UStream Screen Capture/Alessondra OKC
This great horned owl in Oklahoma stars live for adoring fans on the Internet at the Ustream page for Alessondra's OKC Great Horned Owl-Cam.
Joseph Tenne/Audubon Photography Award
The National Audubon Society has released the Audubon Birds and Climate Report, a study that predicts how climate change could affect the ranges of 588 North American bird species, mapping where each bird's ideal climatic range will be in the future. The Society found that 314 of the species it studied will lose at least 50 percent of their present climatic range by 2080. Following are a few of the bird species thought by the Society to be at risk from climatic changes, as well as how much of their breeding and wintering ranges they could lose toward the middle and latter part of the century. Shown here is the brown pelican. The oversized coastal waters resident is a terrific flier, despite its gangly look. It's projected by Audubon's climate models to lose 54 percent of its current non-breeding range by 2080.Riddle of Early Bird Migration Cracked
Richard Simonsen/Audubon Photography Award
The common loon will have just 25 percent of its non-breeding season range and 44 percent of its breeding range remaining by 2080. Audubon says it's "all but certain" that Minnesota will lose its iconic summer bird by century's end.Great Tits Built to Survive Climate Change?
LoiNguyen/Audubon Photography Award
By 2080, the Allen's Hummingbird will lose 90 percent of its current breeding range, Audubon predicts.Poop Stains Reveal Penguins Migrate With Climate
Ron Horn/Audubon Photography Award
The great symbol of America, the bald eagle, will lose 74 percent of its breeding territory by 2080, although Audubon suggests it may be able to recover a high percentage of its breeding range if it can use new areas created by the shifting climate.Warming Ocean Puts Puffins in Peril
John Phillips/Audubon Photography Award
The northern shoveler, which is spread out widely across North America, could see a boost of more than 60 percent of its winter range in future climates, but the open wetlands duck could also lose about half of its present breeding range.Some Animals Win, Most Lose as Southwest Warms
Verdon Tomajko/Audubon Photography Award
Climate changes could cost the daytime-active burrowing owl more than 70 percent of its breeding range and 67 percent of its winter range. It's already in trouble, thanks to agricultural practices that have taken prairie dogs and ground squirrels out of the equation, leaving the owl without use of their ready-made burrows.
The striking yellow-billed magpie stands to lose 64 percent of its current breeding range and 89 percent of its non-breeding range by 2080, Audubon’s models predict. It likes old oak trees for nesting, so much will depend on how those trees fare in the changing climate.Blue-Footed Boobies Declining in the Galapagos
Rajan Desai/Audubon Photography Award
While Audubon predicts that the coastal areas of Texas, Louisiana, and the Bahamas will increase in habitability for the piping plover, other areas will decrease, and the shorebird could lose nearly 30 percent of its non-breeding range by 2080.
Kurt Wecker/Audubon Photography Award
Ospreys will lose 36 percent of their breeding season range by 2080. The fish-eating raptor is distributed widely throughout the world today and has expanded its ability to live all year in states such as Florida, but it's not clear what future climates will do to its ability to find enough food in its expanded range.Do Urban Birds Breed Faster?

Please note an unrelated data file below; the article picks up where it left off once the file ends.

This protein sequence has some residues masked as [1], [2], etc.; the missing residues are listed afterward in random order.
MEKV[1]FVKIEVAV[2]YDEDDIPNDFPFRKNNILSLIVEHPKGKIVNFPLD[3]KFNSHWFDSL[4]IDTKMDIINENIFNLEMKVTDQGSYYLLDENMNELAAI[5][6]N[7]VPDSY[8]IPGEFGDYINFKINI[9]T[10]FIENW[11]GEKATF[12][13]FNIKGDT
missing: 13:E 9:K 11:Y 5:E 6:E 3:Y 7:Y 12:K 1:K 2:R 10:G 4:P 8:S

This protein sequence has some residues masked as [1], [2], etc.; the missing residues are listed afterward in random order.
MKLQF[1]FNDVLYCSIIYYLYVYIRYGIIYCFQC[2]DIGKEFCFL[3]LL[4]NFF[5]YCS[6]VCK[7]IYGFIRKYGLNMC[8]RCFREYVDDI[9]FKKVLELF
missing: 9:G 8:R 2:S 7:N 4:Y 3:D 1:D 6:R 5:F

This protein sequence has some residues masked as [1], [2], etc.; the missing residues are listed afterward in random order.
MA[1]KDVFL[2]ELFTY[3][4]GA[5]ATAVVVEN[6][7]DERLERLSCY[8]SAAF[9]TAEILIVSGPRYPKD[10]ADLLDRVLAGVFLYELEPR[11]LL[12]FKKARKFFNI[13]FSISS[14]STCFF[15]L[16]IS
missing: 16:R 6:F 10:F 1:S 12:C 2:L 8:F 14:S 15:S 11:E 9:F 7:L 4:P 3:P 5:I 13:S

Ronan Donovan/Audubon Photography Award
The Greater Sage-Grouse, with its fanned-out tail, stands to lose 71 percent of its breeding range by 2080 and 92 percent in the non-breeding season, according to Audubon.
An owl dubbed "Mrs. Tiger" is causing a stir on the Internet these days. She has been starring in a live cam feed trained on her nest and her collection of three eggs, laid in early January.
The feed, "Alessondra's OKC Great Horned Owl-Cam," was set up by a family of four in Oklahoma whose upper-story planter's box has been commandeered by Mrs. T. for the last six years for her annual egg-laying and nesting needs.
The family has maintained the live owl feed for several years, and it's addictive fun for viewers, just wondering what will happen next. A great moment could happen at any time, such as when the first of Mrs. T.'s three egg hatched on Feb. 10.
The video directly below, from an Alessondra OKC fan on Youtube, documents the new baby, named Java, being fed for the first time, when Mrs. T. brought home some food for the newbie. Watching the little ball of fluff flip and flop around while mom is gone makes for a stunning sight.
Of course, this being the Internet, there are plenty of other live cams available for fans of winged creatures such as eagles, falcons, herons, and ospreys, just to name a few.
For example, Cornell's Lab of Ornithology maintains a dozen cams featuring owls, kestrels, ospreys, hawks, and even an albatross.
And Discovery's own Animal Planet, meanwhile, has its own live bird feeder cam keeping an eye on some feathered friends in the Northern Virginia suburbs.
Eagle fans, for their part, can turn to the Southwest Florida Eagle cam channel on Youtube. It live-streams the comings and goings of a pair of bald eagles and the nest they call home. Seen just above is the current stream. You can check the channel for future ones as they are posted and others are deactivated.
Finally, if the Southwest Florida eagles aren't home, you could try the stream below, featuring a bald eagle's nest on Santa Catalina Island in Calif., arranged by The Pet Collective. It has a great, dare we say it, bird's-eye view of the nest.
We can only imagine what new bird cams might pop up as we shovel our way through the last month of winter and dream about warmer days ahead.